12. The Department of Agriculture’s Sustainable Agriculture Research and Education program awarded a $15,000 grant to the Rich Earth Institute in Vermont, which specializes in using human urine as fertilizer. This specific grant was to study if human urine could be a fertilizer for hay fields.
  13. The National Science Foundation granted $2.9 million to Butler University to create arts, dances, and poems at specific waterways in Indianapolis. The goal of the project is to educate citizens about their city’s urban waterways through artistic expression.
  14. The National Institutes of Health’s Center for Complementary and Alternative Medicine spent $387,000 to study the healing effects of Swedish massage on rabbits.
  15. The Department of the Interior’s U.S. Fish and Wildlife Service spent $10,000 to monitor the growth rate of saltmarsh cordgrass in an attempt to better understand how cordgrass should be treated and how it can be used to protect marshes.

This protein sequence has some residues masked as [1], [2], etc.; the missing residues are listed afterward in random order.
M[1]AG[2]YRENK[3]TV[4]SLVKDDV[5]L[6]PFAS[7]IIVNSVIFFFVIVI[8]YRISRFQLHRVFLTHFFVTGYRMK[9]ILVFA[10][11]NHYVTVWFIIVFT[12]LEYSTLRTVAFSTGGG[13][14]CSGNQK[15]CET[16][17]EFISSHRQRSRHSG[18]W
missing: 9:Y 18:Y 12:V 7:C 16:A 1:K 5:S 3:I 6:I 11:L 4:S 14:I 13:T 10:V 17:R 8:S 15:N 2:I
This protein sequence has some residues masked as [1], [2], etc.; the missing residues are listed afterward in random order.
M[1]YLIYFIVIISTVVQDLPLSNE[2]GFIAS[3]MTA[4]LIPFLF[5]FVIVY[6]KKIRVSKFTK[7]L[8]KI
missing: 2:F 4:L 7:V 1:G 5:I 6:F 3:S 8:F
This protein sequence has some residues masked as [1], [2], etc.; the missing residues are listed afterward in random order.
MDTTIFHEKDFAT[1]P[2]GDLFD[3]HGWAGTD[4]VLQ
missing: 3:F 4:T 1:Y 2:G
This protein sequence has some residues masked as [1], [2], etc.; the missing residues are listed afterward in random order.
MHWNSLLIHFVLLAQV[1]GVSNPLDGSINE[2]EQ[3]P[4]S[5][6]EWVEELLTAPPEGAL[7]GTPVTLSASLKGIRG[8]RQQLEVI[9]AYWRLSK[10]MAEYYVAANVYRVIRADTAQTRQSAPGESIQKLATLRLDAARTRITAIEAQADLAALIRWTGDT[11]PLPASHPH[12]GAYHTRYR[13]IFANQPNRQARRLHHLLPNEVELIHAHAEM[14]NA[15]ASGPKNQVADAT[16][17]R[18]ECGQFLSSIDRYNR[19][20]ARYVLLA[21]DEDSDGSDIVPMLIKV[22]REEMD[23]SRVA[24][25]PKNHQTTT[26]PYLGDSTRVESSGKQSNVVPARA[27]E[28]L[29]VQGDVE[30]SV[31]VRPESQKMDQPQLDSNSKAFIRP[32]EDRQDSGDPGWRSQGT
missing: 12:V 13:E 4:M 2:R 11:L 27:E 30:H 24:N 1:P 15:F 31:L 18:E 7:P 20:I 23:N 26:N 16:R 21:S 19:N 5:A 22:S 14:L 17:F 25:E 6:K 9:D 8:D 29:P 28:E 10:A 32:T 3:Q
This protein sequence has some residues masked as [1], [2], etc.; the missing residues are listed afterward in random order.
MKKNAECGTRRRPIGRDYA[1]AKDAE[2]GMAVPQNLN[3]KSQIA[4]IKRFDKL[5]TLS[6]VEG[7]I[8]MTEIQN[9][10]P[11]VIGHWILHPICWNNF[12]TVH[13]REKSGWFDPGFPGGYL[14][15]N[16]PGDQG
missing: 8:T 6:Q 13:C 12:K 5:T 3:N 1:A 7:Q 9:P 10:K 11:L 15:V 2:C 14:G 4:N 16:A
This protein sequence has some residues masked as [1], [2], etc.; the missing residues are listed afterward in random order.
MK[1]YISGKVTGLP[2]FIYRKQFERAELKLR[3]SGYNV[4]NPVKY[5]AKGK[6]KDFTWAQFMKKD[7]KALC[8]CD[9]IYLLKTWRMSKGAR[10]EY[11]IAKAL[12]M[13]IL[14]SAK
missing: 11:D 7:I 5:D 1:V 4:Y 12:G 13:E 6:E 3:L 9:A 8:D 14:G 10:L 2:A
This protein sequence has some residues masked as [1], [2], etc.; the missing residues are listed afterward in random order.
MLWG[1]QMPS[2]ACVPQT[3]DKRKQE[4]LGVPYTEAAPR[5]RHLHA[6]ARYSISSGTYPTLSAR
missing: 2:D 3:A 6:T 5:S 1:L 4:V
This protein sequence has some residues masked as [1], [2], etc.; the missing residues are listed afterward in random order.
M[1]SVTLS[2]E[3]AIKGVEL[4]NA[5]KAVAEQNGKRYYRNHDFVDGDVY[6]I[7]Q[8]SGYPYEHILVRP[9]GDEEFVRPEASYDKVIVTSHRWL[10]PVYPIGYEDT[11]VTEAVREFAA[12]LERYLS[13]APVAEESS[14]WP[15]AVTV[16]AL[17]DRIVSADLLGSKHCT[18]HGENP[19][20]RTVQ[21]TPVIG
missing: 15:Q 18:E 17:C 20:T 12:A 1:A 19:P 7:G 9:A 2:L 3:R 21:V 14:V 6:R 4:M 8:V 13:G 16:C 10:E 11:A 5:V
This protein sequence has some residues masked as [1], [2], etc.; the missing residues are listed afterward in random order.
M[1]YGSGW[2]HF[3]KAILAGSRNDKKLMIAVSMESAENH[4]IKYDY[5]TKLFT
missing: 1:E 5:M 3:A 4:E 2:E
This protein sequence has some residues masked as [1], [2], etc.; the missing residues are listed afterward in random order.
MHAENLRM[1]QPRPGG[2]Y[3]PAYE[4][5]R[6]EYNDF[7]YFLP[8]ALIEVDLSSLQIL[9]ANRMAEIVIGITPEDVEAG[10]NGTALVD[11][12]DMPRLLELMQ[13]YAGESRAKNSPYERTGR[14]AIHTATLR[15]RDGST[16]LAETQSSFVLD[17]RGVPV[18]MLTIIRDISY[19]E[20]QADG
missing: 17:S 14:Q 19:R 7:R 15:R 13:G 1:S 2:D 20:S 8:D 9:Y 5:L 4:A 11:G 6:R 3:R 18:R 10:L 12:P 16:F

16. The National Institutes of Health’s Center for Research Resources spent $371,026 for a study to determine if mothers have the same neurological reaction when looking at pictures of their children and their dogs.
  17. The National Science Foundation spent $856,000 to study the wildlife habits of mountains lions through a scientific collar. The study included teaching mountain lions how to walk on treadmills and monitoring the amount of energy used in a mountain lion’s pounce.
  18. The National Institutes of Health spent $1,552,145 on the development of a smartphone game called “Kiddio: Food Fight.” The game is intended to teach parents how to convince their children to eat healthier foods.

Source information on file with The Heritage Foundation.